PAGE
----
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DevOps: How Does It Work?

We’ve been hearing a lot about DevOps in the IT world lately. The subject is on everyone’s lips: job offers, articles, white papers. Linked to digital transformation and the agile world, DevOps remains poorly understood. So what exactly does DevOps mean? What is it for, and why take a closer look at it? This article help you see things more clearly.

What does DevOps mean? (Definition)

DevOps is the contraction of “development” and “operations.” This term was coined by Patrick Debois, who initially considered the term “Agile Administration System.” It is a way of working where development, IT operations, and security teams come together to build, test an application, and provide regular feedback throughout the software development lifecycle. (SDLC). From culture change to automation with CI/CD, today we’ll see how DevOps teams develop shared context, expertise, tools, and roles to deliver better products. We invite you to consult our DevOps glossary to understand the DevOps movement better.

What is DevOps Culture? (Concept)

We sometimes speak of DevOps “culture” when the change at the organizational and cultural level of a company that adopts this methodology is significant. The DevOps methodology seeks to be more collaborative, increase communication between departments, and ultimately integrate and unify them so that operations are not separated from development. DevOps culture is more agile, delivering faster and better products. Development teams that adopt this methodology are more aligned, less slide, and more involved in the different product lifecycle stages.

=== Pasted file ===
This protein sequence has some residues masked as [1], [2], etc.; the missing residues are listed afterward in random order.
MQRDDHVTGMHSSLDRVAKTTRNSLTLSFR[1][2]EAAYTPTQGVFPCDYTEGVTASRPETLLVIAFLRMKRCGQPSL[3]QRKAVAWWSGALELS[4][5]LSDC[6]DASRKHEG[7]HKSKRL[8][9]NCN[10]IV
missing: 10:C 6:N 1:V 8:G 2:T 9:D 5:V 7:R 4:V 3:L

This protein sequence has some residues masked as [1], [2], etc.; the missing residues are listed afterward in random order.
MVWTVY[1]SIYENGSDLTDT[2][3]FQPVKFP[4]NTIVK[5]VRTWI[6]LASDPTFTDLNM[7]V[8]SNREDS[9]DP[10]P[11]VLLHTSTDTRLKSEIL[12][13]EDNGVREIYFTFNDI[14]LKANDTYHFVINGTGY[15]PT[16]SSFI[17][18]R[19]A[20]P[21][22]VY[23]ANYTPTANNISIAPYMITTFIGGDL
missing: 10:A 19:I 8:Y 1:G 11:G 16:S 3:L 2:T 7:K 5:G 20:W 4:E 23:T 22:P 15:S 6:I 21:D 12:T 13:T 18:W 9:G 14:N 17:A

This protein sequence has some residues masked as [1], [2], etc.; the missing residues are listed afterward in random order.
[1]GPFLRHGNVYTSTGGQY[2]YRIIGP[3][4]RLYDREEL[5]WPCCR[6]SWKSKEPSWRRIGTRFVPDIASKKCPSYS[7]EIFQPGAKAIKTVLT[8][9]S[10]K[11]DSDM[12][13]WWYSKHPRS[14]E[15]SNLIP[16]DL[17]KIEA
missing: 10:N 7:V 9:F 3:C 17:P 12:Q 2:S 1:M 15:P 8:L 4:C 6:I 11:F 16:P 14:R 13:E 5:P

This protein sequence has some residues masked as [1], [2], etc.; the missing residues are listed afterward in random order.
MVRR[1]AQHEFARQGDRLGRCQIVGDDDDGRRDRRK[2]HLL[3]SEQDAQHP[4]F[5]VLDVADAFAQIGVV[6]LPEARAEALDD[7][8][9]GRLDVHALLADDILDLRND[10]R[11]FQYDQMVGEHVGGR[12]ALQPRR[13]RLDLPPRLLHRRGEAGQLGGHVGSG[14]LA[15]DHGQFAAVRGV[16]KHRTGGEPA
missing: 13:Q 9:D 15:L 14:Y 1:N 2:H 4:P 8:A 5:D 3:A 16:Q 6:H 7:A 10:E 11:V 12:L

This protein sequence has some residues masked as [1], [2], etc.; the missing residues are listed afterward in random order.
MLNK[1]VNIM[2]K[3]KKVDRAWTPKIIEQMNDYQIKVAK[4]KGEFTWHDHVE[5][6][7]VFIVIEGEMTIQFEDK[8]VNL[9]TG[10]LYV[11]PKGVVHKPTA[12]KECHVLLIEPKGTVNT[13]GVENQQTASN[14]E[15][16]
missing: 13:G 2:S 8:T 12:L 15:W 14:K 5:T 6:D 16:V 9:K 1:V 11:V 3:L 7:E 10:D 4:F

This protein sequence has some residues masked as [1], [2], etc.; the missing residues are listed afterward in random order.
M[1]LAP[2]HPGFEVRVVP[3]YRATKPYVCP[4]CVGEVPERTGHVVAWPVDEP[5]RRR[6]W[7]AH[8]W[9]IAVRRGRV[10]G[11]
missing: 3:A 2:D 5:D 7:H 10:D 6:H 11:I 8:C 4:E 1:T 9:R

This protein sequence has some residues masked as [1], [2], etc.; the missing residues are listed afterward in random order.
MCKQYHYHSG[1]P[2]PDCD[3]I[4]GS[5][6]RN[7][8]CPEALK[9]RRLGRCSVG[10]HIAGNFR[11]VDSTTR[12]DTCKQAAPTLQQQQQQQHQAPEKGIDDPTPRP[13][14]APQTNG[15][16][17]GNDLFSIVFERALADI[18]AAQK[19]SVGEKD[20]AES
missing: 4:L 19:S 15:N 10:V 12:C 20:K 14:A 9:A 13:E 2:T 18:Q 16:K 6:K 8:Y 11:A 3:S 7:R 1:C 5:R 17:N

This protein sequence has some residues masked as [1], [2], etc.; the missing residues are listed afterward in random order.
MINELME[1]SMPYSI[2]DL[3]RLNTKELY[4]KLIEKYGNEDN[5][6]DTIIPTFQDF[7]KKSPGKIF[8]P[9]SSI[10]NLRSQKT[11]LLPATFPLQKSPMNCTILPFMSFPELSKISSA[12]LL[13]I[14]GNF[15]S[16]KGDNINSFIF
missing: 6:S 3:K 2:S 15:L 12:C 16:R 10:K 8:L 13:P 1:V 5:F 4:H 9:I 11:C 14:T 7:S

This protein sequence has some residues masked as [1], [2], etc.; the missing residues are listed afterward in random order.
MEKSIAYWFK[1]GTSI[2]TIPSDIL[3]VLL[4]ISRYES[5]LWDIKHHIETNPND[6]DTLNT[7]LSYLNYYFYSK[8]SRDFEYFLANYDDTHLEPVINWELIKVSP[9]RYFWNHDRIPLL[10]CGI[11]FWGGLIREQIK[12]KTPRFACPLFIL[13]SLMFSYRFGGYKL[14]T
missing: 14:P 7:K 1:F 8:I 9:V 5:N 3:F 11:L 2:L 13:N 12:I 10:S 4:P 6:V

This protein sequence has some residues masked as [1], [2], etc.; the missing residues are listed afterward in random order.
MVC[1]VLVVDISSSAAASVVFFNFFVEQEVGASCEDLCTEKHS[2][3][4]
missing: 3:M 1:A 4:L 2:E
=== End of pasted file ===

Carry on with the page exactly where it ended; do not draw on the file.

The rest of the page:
What is the CI/CD approach in DevOps?

CI/CD translates to “continuous integration” and “continuous delivery/continuous deployment” in English. We will speak of continuous integration (for CI) and delivery/deployment (for CD). The CI/CD approach offers a faster and more accurate way to combine different people’s work into a cohesive product. In application development and operation (DevOps), CI/CD streamlines application coding, testing, and deployment by giving teams a single repository to store work and automation tools to Combine and test code consistently to ensure it works.

What is SRE (and what are the differences with DevOps?)